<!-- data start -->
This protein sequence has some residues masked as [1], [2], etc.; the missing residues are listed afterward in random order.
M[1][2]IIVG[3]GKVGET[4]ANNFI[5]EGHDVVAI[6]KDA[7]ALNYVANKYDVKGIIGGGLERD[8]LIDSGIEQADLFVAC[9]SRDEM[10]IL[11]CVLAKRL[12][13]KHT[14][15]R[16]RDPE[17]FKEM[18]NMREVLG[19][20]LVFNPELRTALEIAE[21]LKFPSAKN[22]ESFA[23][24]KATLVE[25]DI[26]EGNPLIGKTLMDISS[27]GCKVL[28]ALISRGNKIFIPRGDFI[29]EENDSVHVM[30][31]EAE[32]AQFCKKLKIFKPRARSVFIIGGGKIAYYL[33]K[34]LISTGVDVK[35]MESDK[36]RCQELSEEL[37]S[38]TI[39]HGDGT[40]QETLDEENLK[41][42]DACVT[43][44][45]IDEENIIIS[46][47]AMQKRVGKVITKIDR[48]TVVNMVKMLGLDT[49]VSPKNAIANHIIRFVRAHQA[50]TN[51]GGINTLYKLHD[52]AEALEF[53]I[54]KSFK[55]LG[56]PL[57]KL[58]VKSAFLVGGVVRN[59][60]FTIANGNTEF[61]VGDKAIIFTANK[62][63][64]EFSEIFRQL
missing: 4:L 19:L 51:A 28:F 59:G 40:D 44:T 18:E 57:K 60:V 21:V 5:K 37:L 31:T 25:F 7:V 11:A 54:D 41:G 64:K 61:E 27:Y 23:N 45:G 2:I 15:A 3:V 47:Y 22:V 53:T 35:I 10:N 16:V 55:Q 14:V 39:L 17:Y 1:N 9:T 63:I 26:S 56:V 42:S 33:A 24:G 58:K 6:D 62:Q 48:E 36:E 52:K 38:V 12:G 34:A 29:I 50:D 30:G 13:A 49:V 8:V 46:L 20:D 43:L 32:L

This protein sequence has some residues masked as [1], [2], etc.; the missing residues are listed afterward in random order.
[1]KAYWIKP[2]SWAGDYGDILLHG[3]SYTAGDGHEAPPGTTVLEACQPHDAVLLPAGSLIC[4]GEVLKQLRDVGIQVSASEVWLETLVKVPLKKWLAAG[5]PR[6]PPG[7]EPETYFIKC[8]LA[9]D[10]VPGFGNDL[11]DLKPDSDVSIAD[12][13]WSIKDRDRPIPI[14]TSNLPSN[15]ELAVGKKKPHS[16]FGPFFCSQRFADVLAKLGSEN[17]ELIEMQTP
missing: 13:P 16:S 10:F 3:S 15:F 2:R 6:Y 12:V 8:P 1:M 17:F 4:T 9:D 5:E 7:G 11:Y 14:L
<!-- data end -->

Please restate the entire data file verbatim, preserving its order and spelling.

This protein sequence has some residues masked as [1], [2], etc.; the missing residues are listed afterward in random order.
M[1][2]IIVG[3]GKVGET[4]ANNFI[5]EGHDVVAI[6]KDA[7]ALNYVANKYDVKGIIGGGLERD[8]LIDSGIEQADLFVAC[9]SRDEM[10]IL[11]CVLAKRL[12][13]KHT[14][15]R[16]RDPE[17]FKEM[18]NMREVLG[19][20]LVFNPELRTALEIAE[21]LKFPSAKN[22]ESFA[23][24]KATLVE[25]DI[26]EGNPLIGKTLMDISS[27]GCKVL[28]ALISRGNKIFIPRGDFI[29]EENDSVHVM[30][31]EAE[32]AQFCKKLKIFKPRARSVFIIGGGKIAYYL[33]K[34]LISTGVDVK[35]MESDK[36]RCQELSEEL[37]S[38]TI[39]HGDGT[40]QETLDEENLK[41][42]DACVT[43][44][45]IDEENIIIS[46][47]AMQKRVGKVITKIDR[48]TVVNMVKMLGLDT[49]VSPKNAIANHIIRFVRAHQA[50]TN[51]GGINTLYKLHD[52]AEALEF[53]I[54]KSFK[55]LG[56]PL[57]KL[58]VKSAFLVGGVVRN[59][60]FTIANGNTEF[61]VGDKAIIFTANK[62][63][64]EFSEIFRQL
missing: 4:L 19:L 51:A 28:F 59:G 40:D 44:T 18:E 57:K 60:V 21:V 5:K 37:L 31:T 25:F 7:V 11:A 54:D 41:G 64:K 61:E 27:Y 23:N 45:G 2:I 15:A 3:V 47:Y 22:V 53:T 35:I 10:N 16:V 55:Q 14:V 39:L 17:Y 1:N 9:T 63:I 26:S 56:V 42:S 33:A 24:G 58:K 6:D 62:Q 48:E 36:E 52:K 38:V 12:G 34:A 29:I 50:D 30:G 13:A 49:V 8:V 46:L 20:D 43:L 32:L

This protein sequence has some residues masked as [1], [2], etc.; the missing residues are listed afterward in random order.
[1]KAYWIKP[2]SWAGDYGDILLHG[3]SYTAGDGHEAPPGTTVLEACQPHDAVLLPAGSLIC[4]GEVLKQLRDVGIQVSASEVWLETLVKVPLKKWLAAG[5]PR[6]PPG[7]EPETYFIKC[8]LA[9]D[10]VPGFGNDL[11]DLKPDSDVSIAD[12][13]WSIKDRDRPIPI[14]TSNLPSN[15]ELAVGKKKPHS[16]FGPFFCSQRFADVLAKLGSEN[17]ELIEMQTP
missing: 13:P 16:S 10:F 3:S 15:F 2:R 6:Y 12:V 8:P 1:M 17:F 4:T 9:D 5:E 7:G 11:Y 14:L